NIOSHTIC-2 Publications Search

Low back pain: quantifying risk factors.

Garg A; Hegmann KT; Moore JS
Atlanta, GA: U.S. Department of Health and Human Services, Public Health Service, Centers for Disease Control and Prevention, National Institute for Occupational Safety and Health, U01-OH-008083, 2009 Dec; :1-182
A large scale, multi-site prospective cohort study of Low Back Pain (LBP) was incepted in 2003 with follow-up of the workers through 2006. The primary aims of the study were to quantify relationships between job physical factors and risk of LBP, as well as impairments of LBP. A total of 759 subjects were enrolled in the study, drawn from a total worker population of over 12,000 from 30 different industries in 4 diverse states (WI, UT, IL and TX). Complete baseline data were available on 647 subjects and complete follow-up data on 610 subjects with a total follow-up of 1033 person-days. All subjects were rendered a questionnaire, structured interview and physical examination at the baseline to document and quantify demographic data, social history, psychosocial factors, past medical history, and low back pain status and related history at the time of enrollment. A comprehensive job physical exposure assessment was made for each worker using worker interview, actual measurements of job physical exposure variables and videotaping of the job. The cohort was followed monthly to ascertain low back pain status. Workers were followed quarterly to ascertain a change in job physical exposure. The health outcome assessment team and job physical exposure assessment team were blinded to each other. One hundred forty eight participants (24.3%) never had a pain-free period that lasted 90 days or more. Out of 462 workers that were eligible, there were 182 incident cases of any LBP. The incidence rate for any LPB was 43.1 per 100 person-years. There was no evidence of association (p >/= 0.2) between incident cases of any LBP and age, gender, height. body weight. BMI, race, education level smoking (pack-years ). There was no evidence of association between incidence cases of any LBP and hobbies. There was evidence of association between incidence of any LBP and psychosocial scales: modified work APGAR (p ≤ 0.01), modified Zung depression scale (p ≤ 0.01I) and tense/edge/nervous composite scale (p=0.02). There was evidence of association between any LBP and several different assessments of past history of LBP . Stratified analyses of job physical exposures showed evidence of association between job physical metries and any LBP. Lifting maximum weights near floor level (vertical height ≤ 5") (p - 0.11) showed suggestive evidence of association and lifting at a greater than 52" (p < 0.01) showed evidence of association with incidence of any LBP. This study found no evidence of association between peak compressive force and incidence of any LBP and peak moment and incidence of any LBP . Composite Lifting Index (CLl) for those lifts and lowers that had origin, destination or both at or below 30" height showed that there was evidence of association between CLI and incident cases of any LBP (p ≤ 0.05).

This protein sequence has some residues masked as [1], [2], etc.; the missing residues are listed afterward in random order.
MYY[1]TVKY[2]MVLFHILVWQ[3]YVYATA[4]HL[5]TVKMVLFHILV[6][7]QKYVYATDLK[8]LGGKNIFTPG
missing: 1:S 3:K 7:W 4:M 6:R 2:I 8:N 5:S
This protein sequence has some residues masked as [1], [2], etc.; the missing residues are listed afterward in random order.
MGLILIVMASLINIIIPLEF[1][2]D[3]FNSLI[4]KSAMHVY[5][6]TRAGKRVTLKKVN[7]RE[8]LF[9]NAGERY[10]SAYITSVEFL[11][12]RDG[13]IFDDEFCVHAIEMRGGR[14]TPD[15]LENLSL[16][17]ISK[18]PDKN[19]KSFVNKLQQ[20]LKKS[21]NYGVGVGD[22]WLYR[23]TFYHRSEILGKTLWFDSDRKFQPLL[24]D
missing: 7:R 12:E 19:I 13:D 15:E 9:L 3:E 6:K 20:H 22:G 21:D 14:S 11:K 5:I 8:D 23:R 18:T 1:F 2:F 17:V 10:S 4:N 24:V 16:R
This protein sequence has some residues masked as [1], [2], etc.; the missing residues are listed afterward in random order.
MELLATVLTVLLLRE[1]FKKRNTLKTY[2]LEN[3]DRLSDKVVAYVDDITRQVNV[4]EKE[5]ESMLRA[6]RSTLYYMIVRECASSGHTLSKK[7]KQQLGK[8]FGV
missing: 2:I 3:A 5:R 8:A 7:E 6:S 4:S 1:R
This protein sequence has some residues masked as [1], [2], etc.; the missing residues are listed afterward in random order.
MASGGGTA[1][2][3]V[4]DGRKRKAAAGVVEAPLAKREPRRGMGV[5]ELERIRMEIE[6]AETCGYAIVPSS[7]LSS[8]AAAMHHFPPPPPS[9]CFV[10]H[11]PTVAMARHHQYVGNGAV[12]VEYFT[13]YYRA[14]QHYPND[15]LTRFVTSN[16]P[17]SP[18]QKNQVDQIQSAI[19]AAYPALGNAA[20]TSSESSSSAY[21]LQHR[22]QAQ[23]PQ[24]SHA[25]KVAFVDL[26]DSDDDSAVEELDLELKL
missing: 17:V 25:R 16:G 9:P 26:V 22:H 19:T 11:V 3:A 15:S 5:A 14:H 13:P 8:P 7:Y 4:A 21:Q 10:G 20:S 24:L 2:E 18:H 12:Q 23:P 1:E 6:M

Back-injuries; Workers; Humans; Men; Women; Questionnaires; Physical-examination; Exposure-assessment; Statistical-analysis
Publication Date
Document Type
Final Cooperative Agreement Report
Funding Type
Cooperative Agreement
Fiscal Year
Identifying No.
NIOSH Division
Source Name
National Institute for Occupational Safety and Health
Performing Organization
University of Wisconsin Milwaukee
Page last reviewed: July 9, 2021
Content source: National Institute for Occupational Safety and Health Education and Information Division